A few years ago, I spent considerable time looking at the overall 314(b) program. I interviewed dozens of Chief Compliance Officers (CCO) and AML/Fraud experts. I found that, despite the benefits to financial institutions – reduction of fraud loss, more complete SARs filings, shedding light on financial trails, etc – the program was not particularly well-utilized. The system, for all it’s good intentions, is very manual.

Imagine you are a 314(b) officer at a financial institution. Your job is to facilitate the data sharing amongst the community. So, much of your time is spent interacting with your CCO on which specific cases should be shared, and with whom. When you get that information, you open up you financial crimes investigation tools, and begin contacting your counterparts across the U.S. and asking them “Hey, do you know anything about Douglas Wood?” You’re calling the other officers completely blind with no idea whatsoever if they know Doug. In the meantime, your voicemail inbox is being flooded with other calls from other institutions asking if you know a bunch of other people (or entities).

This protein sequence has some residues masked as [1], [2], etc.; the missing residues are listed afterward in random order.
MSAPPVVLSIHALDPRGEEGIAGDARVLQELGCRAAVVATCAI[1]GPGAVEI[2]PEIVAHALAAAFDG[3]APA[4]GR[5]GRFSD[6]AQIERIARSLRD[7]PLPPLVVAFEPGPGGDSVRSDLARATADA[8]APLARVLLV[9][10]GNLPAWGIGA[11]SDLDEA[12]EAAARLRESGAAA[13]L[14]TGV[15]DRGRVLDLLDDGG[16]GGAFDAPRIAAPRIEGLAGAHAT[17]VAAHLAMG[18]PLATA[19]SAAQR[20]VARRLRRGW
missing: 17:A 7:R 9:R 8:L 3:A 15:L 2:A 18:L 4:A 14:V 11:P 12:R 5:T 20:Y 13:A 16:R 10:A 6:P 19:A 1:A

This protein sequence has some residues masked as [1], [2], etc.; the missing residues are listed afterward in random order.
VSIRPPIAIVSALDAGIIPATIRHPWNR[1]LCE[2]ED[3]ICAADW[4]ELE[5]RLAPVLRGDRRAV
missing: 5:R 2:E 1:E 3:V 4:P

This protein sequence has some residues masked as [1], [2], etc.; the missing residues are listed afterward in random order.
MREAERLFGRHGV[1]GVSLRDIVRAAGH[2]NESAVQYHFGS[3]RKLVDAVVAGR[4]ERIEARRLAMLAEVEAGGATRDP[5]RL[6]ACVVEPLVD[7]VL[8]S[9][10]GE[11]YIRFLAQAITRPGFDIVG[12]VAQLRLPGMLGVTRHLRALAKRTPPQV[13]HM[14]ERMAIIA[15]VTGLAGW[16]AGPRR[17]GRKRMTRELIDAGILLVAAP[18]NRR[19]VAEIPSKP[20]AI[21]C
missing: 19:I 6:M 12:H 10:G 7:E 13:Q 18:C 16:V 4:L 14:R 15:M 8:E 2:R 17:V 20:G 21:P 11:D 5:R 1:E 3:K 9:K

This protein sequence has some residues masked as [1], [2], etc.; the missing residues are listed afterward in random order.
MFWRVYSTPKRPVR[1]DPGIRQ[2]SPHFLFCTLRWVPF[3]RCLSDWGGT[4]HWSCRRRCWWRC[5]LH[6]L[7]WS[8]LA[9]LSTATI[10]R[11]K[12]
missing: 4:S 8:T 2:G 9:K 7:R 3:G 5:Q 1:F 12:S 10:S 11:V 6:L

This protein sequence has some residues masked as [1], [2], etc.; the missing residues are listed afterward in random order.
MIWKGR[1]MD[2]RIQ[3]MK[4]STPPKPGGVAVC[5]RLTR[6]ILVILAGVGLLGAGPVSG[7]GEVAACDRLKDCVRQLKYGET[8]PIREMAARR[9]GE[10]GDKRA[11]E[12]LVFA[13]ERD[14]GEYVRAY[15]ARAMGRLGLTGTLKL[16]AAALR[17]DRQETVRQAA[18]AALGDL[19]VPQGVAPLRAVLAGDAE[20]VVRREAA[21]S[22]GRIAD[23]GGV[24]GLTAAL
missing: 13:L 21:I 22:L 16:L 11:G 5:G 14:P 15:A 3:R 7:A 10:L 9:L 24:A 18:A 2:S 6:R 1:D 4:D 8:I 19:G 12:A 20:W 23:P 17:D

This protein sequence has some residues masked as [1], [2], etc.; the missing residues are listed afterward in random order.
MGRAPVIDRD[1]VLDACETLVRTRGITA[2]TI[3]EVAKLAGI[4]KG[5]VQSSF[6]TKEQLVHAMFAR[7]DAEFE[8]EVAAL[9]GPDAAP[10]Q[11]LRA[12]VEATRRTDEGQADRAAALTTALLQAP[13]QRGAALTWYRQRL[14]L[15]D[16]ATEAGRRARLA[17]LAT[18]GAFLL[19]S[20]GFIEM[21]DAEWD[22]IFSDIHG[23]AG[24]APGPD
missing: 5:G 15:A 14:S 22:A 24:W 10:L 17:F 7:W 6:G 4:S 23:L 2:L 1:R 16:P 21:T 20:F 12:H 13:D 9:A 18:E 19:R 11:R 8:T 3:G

Finding the institutions that know Douglas Wood is a lot like looking for a needle in a haystack… except you don’t know which haystacks to look in. The system too often grinds to a halt, despite some excellent work being done by 314(b) officers across the country. There has to be a better way, and some have proposed a data contribution system where financial institutions upload their bad guy data into one large third-party haystack, making the needle a little easier to find. As an advocate for the use of technology in the fight against financial crimes, I hope that model finds some success. The problem, of course, is that banks are LOATHED to put their data in the hands of a third party. Also, it’s typically up to each individual bank to decide if and when they choose to upload their data to be inter-mingled with other institutions. Far too often, it is not entirely reliable and not particularly current.